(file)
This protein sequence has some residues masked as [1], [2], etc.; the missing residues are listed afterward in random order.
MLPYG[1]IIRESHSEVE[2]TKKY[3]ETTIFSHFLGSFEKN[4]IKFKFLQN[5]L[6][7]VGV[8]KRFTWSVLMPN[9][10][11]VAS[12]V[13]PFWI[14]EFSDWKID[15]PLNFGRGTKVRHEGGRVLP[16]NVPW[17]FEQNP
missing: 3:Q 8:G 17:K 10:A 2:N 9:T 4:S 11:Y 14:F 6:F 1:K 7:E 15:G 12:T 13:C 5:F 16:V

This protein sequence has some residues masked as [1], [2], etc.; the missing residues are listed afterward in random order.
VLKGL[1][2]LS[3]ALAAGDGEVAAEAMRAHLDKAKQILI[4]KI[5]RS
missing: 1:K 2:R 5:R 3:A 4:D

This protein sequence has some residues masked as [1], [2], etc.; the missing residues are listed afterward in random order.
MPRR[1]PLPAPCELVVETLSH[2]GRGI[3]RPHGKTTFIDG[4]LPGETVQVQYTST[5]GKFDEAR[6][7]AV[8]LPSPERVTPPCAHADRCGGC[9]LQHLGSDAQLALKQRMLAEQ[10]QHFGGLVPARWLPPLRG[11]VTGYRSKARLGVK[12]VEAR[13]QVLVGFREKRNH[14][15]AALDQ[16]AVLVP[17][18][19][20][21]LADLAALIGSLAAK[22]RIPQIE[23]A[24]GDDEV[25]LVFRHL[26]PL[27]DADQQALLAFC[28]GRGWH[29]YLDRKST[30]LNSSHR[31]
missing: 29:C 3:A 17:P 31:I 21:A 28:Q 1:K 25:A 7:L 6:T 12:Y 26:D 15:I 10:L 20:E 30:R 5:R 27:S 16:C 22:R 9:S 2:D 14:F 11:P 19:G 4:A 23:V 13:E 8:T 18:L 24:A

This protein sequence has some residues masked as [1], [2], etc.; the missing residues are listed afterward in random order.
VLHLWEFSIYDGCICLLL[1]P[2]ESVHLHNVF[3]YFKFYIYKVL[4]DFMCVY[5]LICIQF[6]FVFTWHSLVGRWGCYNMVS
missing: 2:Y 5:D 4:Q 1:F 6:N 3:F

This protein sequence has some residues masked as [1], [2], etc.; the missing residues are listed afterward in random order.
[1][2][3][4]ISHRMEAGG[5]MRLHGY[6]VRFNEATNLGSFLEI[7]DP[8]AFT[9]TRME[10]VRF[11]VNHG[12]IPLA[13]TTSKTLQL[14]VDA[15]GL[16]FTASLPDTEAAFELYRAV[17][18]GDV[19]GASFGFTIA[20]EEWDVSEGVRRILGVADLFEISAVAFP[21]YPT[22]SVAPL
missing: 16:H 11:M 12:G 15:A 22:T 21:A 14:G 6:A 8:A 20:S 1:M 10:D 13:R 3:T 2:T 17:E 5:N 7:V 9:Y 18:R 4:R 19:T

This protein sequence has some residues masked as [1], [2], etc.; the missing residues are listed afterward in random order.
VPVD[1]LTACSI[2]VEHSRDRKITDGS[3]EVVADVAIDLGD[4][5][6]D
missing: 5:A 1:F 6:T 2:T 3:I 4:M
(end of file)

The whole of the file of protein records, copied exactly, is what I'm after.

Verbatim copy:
This protein sequence has some residues masked as [1], [2], etc.; the missing residues are listed afterward in random order.
MLPYG[1]IIRESHSEVE[2]TKKY[3]ETTIFSHFLGSFEKN[4]IKFKFLQN[5]L[6][7]VGV[8]KRFTWSVLMPN[9][10][11]VAS[12]V[13]PFWI[14]EFSDWKID[15]PLNFGRGTKVRHEGGRVLP[16]NVPW[17]FEQNP
missing: 3:Q 8:G 17:K 10:A 2:N 9:T 4:S 11:Y 14:F 6:F 1:K 7:E 15:G 12:T 13:C 5:F 16:V

This protein sequence has some residues masked as [1], [2], etc.; the missing residues are listed afterward in random order.
VLKGL[1][2]LS[3]ALAAGDGEVAAEAMRAHLDKAKQILI[4]KI[5]RS
missing: 1:K 2:R 5:R 3:A 4:D

This protein sequence has some residues masked as [1], [2], etc.; the missing residues are listed afterward in random order.
MPRR[1]PLPAPCELVVETLSH[2]GRGI[3]RPHGKTTFIDG[4]LPGETVQVQYTST[5]GKFDEAR[6][7]AV[8]LPSPERVTPPCAHADRCGGC[9]LQHLGSDAQLALKQRMLAEQ[10]QHFGGLVPARWLPPLRG[11]VTGYRSKARLGVK[12]VEAR[13]QVLVGFREKRNH[14][15]AALDQ[16]AVLVP[17][18][19][20][21]LADLAALIGSLAAK[22]RIPQIE[23]A[24]GDDEV[25]LVFRHL[26]PL[27]DADQQALLAFC[28]GRGWH[29]YLDRKST[30]LNSSHR[31]
missing: 29:C 3:A 17:P 31:I 21:A 28:Q 1:K 25:A 7:L 6:T 12:Y 26:D 15:I 10:L 20:E 30:R 5:R 27:S 16:C 22:R 9:S 2:D 14:F 11:P 19:G 4:A 23:V 13:E 8:T 18:L 24:A

This protein sequence has some residues masked as [1], [2], etc.; the missing residues are listed afterward in random order.
VLHLWEFSIYDGCICLLL[1]P[2]ESVHLHNVF[3]YFKFYIYKVL[4]DFMCVY[5]LICIQF[6]FVFTWHSLVGRWGCYNMVS
missing: 2:Y 5:D 4:Q 1:F 6:N 3:F

This protein sequence has some residues masked as [1], [2], etc.; the missing residues are listed afterward in random order.
[1][2][3][4]ISHRMEAGG[5]MRLHGY[6]VRFNEATNLGSFLEI[7]DP[8]AFT[9]TRME[10]VRF[11]VNHG[12]IPLA[13]TTSKTLQL[14]VDA[15]GL[16]FTASLPDTEAAFELYRAV[17][18]GDV[19]GASFGFTIA[20]EEWDVSEGVRRILGVADLFEISAVAFP[21]YPT[22]SVAPL
missing: 16:H 11:M 12:G 15:A 22:T 21:A 14:G 6:A 8:A 20:S 1:M 10:D 13:R 3:T 2:T 17:E 5:N 7:V 9:Y 18:R 4:R 19:T

This protein sequence has some residues masked as [1], [2], etc.; the missing residues are listed afterward in random order.
VPVD[1]LTACSI[2]VEHSRDRKITDGS[3]EVVADVAIDLGD[4][5][6]D
missing: 5:A 1:F 6:T 2:T 3:I 4:M